To gauge how Field Marshal Abdel-Fattah al-Sisi’s likely victory in this week’s Egyptian presidential election is winning over investors, look no further than the country’s creditworthiness.
The cost of insuring the nation’s debt fell to the lowest since July 2011 this month, according to data provider CMA. It was at 348 basis points Tuesday, about half its level in the runup to the 2012 presidential race, in which the Islamist Mohammad Morsi beat 12 contenders into office.
Since Morsi was ousted on July 3, the military-backed interim government has attracted billions of dollars in aid from the Persian Gulf and has promised reforms to cut the Middle East’s highest budget deficit and boost investment. Egypt’s default-swap contracts, now priced at about half for those of similarly rated Pakistan, may signal improving investor sentiment and better prospects for the most populous Arab state to tap international capital markets.
“Investors view a Sisi win as a near certainty that would bring about more stability in Egypt and, going forward, this can generate some sort of economic resurgence,” Farouk Soussa, London-based chief Middle East economist at Citigroup Global Markets Ltd., said by phone on May 22. “The way they see Egypt is that it’s going to give you a decent return and is less likely now to blow up in your face.”
The yield on the government’s 5.75 percent Eurobonds due in April 2020 fell less than one basis point to 4.96 percent as of 2:46 p.m. in Cairo, the lowest since December 2010, data compiled by Bloomberg show.
The benchmark EGX 30 Index of stocks slipped 0.3 percent Monday from an almost six-year high, paring gains in the past six months to 40 percent, the best performing equity gauge worldwide after Dubai, the data show. The stock market was closed Tuesday for a public holiday announced by the government Monday night to encourage people to vote.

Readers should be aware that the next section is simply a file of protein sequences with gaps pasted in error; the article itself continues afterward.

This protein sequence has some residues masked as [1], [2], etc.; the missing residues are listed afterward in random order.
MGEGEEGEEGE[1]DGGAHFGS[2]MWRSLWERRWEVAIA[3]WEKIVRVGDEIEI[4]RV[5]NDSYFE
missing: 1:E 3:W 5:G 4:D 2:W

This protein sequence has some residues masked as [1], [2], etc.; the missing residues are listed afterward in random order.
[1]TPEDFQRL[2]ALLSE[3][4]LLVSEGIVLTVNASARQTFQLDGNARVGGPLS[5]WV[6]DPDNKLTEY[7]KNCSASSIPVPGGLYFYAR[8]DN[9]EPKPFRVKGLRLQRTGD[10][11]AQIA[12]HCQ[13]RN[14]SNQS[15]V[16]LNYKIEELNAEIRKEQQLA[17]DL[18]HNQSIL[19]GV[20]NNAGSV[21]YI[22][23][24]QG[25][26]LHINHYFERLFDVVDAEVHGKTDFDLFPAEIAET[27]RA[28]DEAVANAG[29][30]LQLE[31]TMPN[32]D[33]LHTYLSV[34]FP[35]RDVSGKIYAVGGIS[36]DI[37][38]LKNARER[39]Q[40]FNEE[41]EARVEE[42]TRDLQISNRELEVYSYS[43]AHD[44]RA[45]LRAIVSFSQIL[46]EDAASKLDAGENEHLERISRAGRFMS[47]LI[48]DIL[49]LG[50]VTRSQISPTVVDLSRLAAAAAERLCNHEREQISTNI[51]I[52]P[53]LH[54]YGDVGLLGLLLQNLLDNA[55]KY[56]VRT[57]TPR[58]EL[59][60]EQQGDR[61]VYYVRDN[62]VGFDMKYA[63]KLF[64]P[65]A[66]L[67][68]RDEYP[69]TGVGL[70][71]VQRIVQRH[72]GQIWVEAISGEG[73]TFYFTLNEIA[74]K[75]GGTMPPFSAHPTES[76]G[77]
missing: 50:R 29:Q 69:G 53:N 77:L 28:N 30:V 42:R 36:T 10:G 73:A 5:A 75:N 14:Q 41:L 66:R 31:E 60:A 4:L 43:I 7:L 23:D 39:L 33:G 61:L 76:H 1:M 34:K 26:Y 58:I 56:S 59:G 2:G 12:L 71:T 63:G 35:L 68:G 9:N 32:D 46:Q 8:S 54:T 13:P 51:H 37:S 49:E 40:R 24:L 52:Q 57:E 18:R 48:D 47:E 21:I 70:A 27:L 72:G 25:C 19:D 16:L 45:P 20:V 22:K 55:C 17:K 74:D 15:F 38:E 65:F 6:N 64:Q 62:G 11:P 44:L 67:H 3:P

The commission in charge of supervising the election extended voting by one hour to 10 p.m. Tuesday, saying they may keep stations open beyond that if necessary “depending on conditions at each polling station.”
Unofficial results are expected to start streaming in overnight as vote counts are completed at each station. The official result will be announced by June 5, Nile News reported Tuesday.
Egypt’s economy will probably grow 2.5 percent this year, up from 2.1 percent in 2013, according the median estimate in a Bloomberg survey of economists. Saudi Arabia, the United Arab Emirates and Kuwait have pledged about $15 billion in aid.
“Aid inflows from the Gulf have substantially improved Egypt’s debt fundamentals, as have the ever more convincing signs that a new political order is finally coalescing,” Simon Williams, chief economist for the Middle East and North Africa at HSBC Holdings Plc in Dubai, said Monday. “Should that be reversed, that will necessarily reflect on the country’s credit fundamentals.”
The interim military-backed government forecast the budget deficit would drop to 12 percent of economic output for the fiscal year ending in June, down from 14 percent last year, Finance Minister Hany Kadry Dimian said in March.
Standard & Poor affirmed its B- rating, six steps below investment grade, and stable outlook for Egypt on May 16, saying that official donors would continue to provide the government sufficient funds to manage short-term and external funding needs.
While Egyptian bonds have gained and the cost of protecting against default has fallen, the country’s securities maturing in 2020 and 2040 and its default swaps are among the least liquid in the Middle East, HSBC’s Williams said.
Foreign investors held less than 400 million pounds of ($56 million) local-currency T-bills as of February, from more than 59 billion pounds at the end of 2010 before the outbreak of protests that toppled former President Hosni Mubarak the following year, data from the central bank show.
The extra yield investors demand to own Egypt’s dollar debt rather than U.S. Treasuries dropped five basis points to 349 on May 22, the lowest level since August 2011, according to JPMorgan Chase & Co. indexes. Egypt’s dollar bonds have returned 14 percent this year, compared with a 7.3 percent average gain for developing nations worldwide, according to data compiled by Bloomberg.
While declining yields and narrowing spreads may not signal confidence in the government’s ability to implement economic reforms, it does show investors are increasingly interested in the market, according to Citigroup’s Soussa.
“This is just a sign that Egypt isn’t a complete basket case anymore,” he said. “It’s investable.”